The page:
Lodging Cost -
Meal Cost -
Other Cost -
Total Cost - $2,800.00

Additional family members - No


Sponsor(s) - Chi Omega Foundation
Dates - June 29, 2002 - June 30, 2002 (2 days)
Location(s) - Palm Desert, CA

Purpose - Speak at convention and to receive the Woman of Achievement Award
Notes -

Travel Cost - $727.00
Lodging Cost - $95.00
Meal Cost - $45.00
Other Cost - $233.00
Total Cost - $1,100.00

Additional family members - No


Sponsor(s) - Arkansas Orthopedia Society
Dates - April 12, 2003 - April 12, 2003 (1 days)
Location(s) - Heber Springs, AK

Purpose - Keynote speaker for annual convention
Notes -

Travel Cost - $1,035.30
Lodging Cost -
Meal Cost -
Other Cost -
Total Cost - $1,035.30

Additional family members - No


Sponsor(s) - Democratic Leadership Council
Dates - September 12, 2003 - September 14, 2003 (3 days)
Location(s) - Mackinac Island, MI

Purpose - Policy retreat - participate in policy discussions on Homeland Security, national security, budget and taxes
Notes - Spouse and 2 children accompanied

Travel Cost - $1,600.00
Lodging Cost - $570.00
Meal Cost - $900.00
Other Cost - $124.00
Total Cost - $3,194.00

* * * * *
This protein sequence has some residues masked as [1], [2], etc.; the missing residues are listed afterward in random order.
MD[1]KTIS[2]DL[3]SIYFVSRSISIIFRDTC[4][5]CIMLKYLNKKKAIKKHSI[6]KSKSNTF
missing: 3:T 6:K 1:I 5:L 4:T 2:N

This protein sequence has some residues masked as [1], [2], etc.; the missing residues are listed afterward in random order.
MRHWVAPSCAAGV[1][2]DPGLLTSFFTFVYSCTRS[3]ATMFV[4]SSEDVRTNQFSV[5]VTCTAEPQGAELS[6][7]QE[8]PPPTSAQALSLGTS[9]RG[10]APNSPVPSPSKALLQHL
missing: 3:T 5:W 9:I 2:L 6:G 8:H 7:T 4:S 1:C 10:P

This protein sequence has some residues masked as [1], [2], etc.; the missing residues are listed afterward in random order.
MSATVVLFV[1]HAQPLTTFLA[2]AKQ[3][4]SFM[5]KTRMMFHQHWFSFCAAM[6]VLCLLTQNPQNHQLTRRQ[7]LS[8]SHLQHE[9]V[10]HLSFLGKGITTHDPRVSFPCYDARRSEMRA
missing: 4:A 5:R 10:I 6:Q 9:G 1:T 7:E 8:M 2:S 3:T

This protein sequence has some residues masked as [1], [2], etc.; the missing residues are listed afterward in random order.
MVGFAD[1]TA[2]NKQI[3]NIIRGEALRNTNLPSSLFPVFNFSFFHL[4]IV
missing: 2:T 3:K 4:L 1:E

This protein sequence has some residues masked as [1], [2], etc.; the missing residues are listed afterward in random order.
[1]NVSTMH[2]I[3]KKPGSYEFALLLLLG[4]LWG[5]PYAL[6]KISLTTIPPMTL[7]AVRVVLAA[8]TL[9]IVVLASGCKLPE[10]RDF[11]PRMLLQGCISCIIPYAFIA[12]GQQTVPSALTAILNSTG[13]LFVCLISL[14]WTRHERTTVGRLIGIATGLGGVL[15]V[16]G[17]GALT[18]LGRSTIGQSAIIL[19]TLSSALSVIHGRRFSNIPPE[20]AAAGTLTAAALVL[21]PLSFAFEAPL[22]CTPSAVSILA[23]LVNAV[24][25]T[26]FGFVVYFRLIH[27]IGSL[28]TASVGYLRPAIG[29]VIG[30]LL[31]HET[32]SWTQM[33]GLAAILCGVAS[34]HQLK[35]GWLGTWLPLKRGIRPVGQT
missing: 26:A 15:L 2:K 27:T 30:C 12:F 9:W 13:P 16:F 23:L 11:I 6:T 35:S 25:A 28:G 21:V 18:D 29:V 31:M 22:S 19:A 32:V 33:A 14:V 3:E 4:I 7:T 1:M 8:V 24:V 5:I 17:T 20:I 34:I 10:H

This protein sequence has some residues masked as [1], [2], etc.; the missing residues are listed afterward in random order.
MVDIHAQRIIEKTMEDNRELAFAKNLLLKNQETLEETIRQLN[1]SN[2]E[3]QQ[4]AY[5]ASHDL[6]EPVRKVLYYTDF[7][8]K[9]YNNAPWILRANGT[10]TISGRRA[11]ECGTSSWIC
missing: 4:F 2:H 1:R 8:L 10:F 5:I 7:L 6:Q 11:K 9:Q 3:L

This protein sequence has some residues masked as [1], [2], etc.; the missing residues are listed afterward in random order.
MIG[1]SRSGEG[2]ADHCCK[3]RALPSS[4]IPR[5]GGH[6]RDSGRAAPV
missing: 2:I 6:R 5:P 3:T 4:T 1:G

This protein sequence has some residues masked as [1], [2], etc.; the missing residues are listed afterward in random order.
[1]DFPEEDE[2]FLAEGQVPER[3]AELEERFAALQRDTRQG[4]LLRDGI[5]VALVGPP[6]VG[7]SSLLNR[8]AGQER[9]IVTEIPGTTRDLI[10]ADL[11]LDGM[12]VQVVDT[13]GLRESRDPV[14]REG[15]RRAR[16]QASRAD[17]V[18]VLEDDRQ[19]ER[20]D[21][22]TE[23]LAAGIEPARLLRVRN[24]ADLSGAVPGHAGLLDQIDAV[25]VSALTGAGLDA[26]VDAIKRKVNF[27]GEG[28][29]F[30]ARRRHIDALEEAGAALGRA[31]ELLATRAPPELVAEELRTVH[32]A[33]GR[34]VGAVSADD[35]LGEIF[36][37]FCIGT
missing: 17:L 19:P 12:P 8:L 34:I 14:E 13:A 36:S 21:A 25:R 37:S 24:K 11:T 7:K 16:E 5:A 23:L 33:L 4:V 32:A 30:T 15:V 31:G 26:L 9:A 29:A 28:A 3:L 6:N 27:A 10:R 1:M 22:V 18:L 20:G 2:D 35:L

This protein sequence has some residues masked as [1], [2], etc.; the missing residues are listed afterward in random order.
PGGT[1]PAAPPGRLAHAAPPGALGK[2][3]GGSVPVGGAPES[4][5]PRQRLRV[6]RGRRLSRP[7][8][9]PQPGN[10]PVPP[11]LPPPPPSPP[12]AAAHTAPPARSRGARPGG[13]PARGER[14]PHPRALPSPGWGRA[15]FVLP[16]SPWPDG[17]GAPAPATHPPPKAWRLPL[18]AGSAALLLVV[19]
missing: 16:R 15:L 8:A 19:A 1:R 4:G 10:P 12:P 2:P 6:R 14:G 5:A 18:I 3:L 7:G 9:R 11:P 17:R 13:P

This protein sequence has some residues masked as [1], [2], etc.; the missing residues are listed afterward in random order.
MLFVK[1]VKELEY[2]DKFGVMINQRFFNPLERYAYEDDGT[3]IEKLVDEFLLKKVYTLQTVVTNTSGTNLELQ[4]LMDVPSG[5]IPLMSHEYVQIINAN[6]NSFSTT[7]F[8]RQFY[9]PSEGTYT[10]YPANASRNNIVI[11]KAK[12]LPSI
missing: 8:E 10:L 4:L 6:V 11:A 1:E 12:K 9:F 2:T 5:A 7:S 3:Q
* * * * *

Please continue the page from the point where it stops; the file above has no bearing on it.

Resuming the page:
Additional family members - Yes


Sponsor(s) - JFK School of Govt Commonwealth Fund Bipartisan Congress Health Policy Conference
Dates - January 13, 2005 - January 16, 2005 (4 days)
Location(s) - Aventura, FL

Purpose - Speech on healthcare
Notes - Turnberry Isle, FL

Travel Cost - $782.36
Lodging Cost - $1,351.13
Meal Cost - $932.40
Other Cost - $35.00
Total Cost - $3,100.89

Additional family members - No


Sponsor(s) - Assn of American Railroads
Dates - February 18, 2005 - February 21, 2005 (4 days)
Location(s) - Orlando, FL

Purpose - Spoke to Association of American Railroads' Legislative Conference on transportation infrastructure
Notes -

Travel Cost - $1,321.80
Lodging Cost - $1,844.00
Meal Cost - $800.00
Other Cost -
Total Cost - $3,965.80

Additional family members - No

American RadioWorks |
boots-to-books

From Boots to Books